Pete’s Greens – Vermont

Earlier this year I planned a road trip to visit numerous organic farms that sat along or near the same parallel as Emmetsburg (43.1°). This was important because of similar daylight. Sunlight is the primary determinant to plant growth. Growth slows when there is 10 hours or less of sunlight/day. So the trick is to get your plants started early enough so they are close to maturity by that date in winter. Vermont is at the 45th parallel similar to Emmetsburg. This would give me an indication as to what vegetables could be grown at our latitude as daylight has a significant affect on plant’s growing season. Running on a tight schedule, I crossed the country from east to mid west. The following field report covers my first visit with Pete Johnson in Craftsbury, Vermont and his organic enterprise, “Pete’s Greens”.
Field Report
Pete’s Greens, Craftsbury, Vermont,
April 9, 2009 – H. Soper

Uncle Hunter sent me an article from the Christian Science Monitor about a this organic farmer, Pete Johnson, who had an organic vegetable farm in Craftsbury, Vermont. What surprised me was that Pete was growing lots of vegetables in the dead of winter, in a sparsely populated area and selling out everything he could grow.

Craftsbury and Emmetsburg are within approximately one degree latitude of each other (Emmetsburg: 43.1° and Craftsbury: 44.6°) thereby getting the same amount of sunlight year-round. I know how cold Iowa winters can be and I wanted to know how Pete could do this. Was it possible Soper Farms could do so as well?

On my way to Pete’s I stopped in Montpelier (state capital of Vermont with about 8,000 population) to get directions to Craftsbury. The folks at the Coffee Corner were very helpful with directions.
As I made my way up into the hills I noticed that the ground was not Iowa-class … a lot of exposed granite with thin layers of soil scattered about.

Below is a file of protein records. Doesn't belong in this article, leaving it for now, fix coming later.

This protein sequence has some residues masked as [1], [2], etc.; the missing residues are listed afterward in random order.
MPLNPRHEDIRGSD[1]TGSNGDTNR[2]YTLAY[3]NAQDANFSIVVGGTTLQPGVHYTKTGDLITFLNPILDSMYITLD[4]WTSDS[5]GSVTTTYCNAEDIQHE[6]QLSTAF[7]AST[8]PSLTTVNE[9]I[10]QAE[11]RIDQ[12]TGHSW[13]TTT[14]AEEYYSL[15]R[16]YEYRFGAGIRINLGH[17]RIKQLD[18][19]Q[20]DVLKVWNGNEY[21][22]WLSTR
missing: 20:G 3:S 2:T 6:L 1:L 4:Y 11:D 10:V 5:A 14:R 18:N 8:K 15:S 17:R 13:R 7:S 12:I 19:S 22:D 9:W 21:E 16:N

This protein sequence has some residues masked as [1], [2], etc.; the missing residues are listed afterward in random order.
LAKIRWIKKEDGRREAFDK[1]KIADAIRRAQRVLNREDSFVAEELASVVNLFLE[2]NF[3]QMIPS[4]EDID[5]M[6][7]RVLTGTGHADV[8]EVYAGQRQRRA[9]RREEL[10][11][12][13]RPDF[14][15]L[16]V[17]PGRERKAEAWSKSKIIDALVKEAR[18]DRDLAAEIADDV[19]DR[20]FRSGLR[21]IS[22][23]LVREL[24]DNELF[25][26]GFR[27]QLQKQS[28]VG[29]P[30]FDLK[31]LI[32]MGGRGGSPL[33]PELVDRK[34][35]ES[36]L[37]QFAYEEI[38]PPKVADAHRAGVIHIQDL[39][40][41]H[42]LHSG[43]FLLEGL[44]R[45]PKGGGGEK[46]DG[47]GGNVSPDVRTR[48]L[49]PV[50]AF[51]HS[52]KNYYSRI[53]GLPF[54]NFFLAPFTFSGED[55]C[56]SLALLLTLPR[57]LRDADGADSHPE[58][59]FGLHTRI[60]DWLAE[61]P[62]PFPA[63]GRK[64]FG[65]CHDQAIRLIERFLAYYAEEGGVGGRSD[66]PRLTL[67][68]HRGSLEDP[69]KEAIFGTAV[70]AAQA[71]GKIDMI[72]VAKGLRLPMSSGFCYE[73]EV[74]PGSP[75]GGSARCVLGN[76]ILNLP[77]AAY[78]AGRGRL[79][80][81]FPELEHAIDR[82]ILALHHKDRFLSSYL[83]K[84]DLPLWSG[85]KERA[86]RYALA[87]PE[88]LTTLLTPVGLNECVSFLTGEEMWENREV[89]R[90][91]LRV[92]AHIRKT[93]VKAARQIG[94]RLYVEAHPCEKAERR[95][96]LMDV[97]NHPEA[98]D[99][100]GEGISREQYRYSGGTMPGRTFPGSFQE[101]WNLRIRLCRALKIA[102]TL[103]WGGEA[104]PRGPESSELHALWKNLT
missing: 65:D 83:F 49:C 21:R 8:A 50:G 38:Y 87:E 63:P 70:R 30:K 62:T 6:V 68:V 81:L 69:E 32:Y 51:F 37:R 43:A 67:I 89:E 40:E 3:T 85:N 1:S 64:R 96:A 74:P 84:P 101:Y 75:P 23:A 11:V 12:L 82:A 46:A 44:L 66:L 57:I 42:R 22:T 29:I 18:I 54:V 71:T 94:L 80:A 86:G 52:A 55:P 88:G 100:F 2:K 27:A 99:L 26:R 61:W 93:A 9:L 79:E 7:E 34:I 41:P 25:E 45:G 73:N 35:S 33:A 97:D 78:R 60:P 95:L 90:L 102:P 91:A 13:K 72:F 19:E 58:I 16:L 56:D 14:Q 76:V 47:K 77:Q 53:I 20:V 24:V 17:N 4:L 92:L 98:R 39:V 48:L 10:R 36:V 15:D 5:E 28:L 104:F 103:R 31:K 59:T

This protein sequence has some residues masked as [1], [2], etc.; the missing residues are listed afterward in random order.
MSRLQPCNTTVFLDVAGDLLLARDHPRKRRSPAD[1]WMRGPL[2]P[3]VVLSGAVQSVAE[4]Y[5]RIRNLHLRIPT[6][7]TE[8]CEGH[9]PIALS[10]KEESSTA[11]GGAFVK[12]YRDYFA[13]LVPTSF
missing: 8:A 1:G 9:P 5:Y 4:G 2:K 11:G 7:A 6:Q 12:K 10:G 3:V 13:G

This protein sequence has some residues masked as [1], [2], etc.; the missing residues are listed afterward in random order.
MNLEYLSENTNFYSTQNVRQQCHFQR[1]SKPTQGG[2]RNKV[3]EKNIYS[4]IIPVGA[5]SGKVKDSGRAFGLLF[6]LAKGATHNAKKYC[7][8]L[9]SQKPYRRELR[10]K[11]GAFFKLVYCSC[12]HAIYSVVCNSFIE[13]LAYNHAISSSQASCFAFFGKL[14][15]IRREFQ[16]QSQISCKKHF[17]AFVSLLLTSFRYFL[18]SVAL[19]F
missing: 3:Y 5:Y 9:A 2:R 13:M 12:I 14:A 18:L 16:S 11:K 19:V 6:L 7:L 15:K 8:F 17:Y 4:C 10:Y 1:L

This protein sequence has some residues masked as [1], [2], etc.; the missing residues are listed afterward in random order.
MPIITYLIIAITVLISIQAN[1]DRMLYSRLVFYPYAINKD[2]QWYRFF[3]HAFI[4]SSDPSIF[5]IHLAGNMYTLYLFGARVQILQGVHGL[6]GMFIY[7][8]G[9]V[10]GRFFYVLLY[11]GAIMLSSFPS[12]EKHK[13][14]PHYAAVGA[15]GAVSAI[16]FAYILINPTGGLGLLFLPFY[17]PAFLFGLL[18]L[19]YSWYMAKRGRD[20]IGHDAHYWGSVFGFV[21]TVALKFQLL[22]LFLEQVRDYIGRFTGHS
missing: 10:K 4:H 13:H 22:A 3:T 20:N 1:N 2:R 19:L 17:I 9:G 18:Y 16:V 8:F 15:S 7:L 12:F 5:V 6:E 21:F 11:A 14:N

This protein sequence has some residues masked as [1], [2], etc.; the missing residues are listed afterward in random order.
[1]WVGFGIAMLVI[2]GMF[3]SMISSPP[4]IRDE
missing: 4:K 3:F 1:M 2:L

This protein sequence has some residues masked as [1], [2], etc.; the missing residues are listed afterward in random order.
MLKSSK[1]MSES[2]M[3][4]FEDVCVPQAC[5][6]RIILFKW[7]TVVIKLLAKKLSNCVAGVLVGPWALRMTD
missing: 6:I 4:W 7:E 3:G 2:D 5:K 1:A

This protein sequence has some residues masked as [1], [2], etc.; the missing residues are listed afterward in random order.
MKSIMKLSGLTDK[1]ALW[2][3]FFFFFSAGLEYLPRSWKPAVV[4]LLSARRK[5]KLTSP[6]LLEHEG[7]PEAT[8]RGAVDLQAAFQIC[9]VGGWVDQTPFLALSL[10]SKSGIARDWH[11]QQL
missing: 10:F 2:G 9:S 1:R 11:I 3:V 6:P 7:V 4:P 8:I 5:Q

When I found Pete he was at work on a chilly day, doing what farmers do.
This is what one of his hoop houses looks like from the outside. He has 4 this size.
The one below he calls his “head house” because a permanent building is attached where they prepare seedlings.
It is farm HQ. Inside the head house I met with Pete’s partner, Meg
  and their chief maintenance person, Steve.
This is a view from inside of the head house looking out into the high wall hoop house itself where they start seedlings and get an early start on spring veggies.
Their source for hoop houses is from a Canadian company, Harnois (nice name ditch think?). This hoop tunnel runs 45’ x 144’ and is double layered. The layers are kept separated by a small fan that blows air between then. The logic goes that for every layer on a hoop house you move your site one agricultural zone south. With exception of this head house tunnel, Pete’s other hoop houses are all movable and measure 35’ x 200’.


A hoop house is permanently mounted on a rail and can be pulled forward or backwards across the ground by a tractor. This is done at intervals in the planting season. The ground outside is prepared and fortified organically. When the time comes, it is planted and the hoop house pulled over it and into place. This exposes the previous ground to the elements which helps purify the soil with direct sun and freezing temperatures that prevent harmful bacteria that can establish itself in a permanent green house.
 
In the head house Pete and Steve make their own potting soil to start their seedlings. This is less expensive and their plants do better. Pete’s Greens is a certified organic farm. Meg pointed out that you don’t need to use organic manure for mulch on organic vegetables … there just isn’t enough around and organic animal farms will use their organic manure for their own fields. Pete is planning to start raising his own organic animals (chickens, pigs & cows) next year for both the manure and the products.


Back to their head house, you’ll see several tanks and a boiler.  They sometimes augment the temperature for both their seedlings (and chicks) by burning used vegetable oil gathered from nearby restaurants.  On Wednesdays when they do their CSA drop-offs they pick up the used cooking oil from restaurants, separate it in tanks and burn it in a modified boiler to heat both the head house and the ground under the attached hoop house. (see tanks below)
The boiler heats water that runs through the cement slab under the head house and through pipes in the ground under the attached hoop house for radiant heating. They don’t heat the air.  Their primary goal however is to not depend on resources that nature doesn’t offer on site.  The heating is for special conditions only. To help moderate the heat that can build up in a hoop house with only solar gain heating, there are vents that open and close in the ceiling.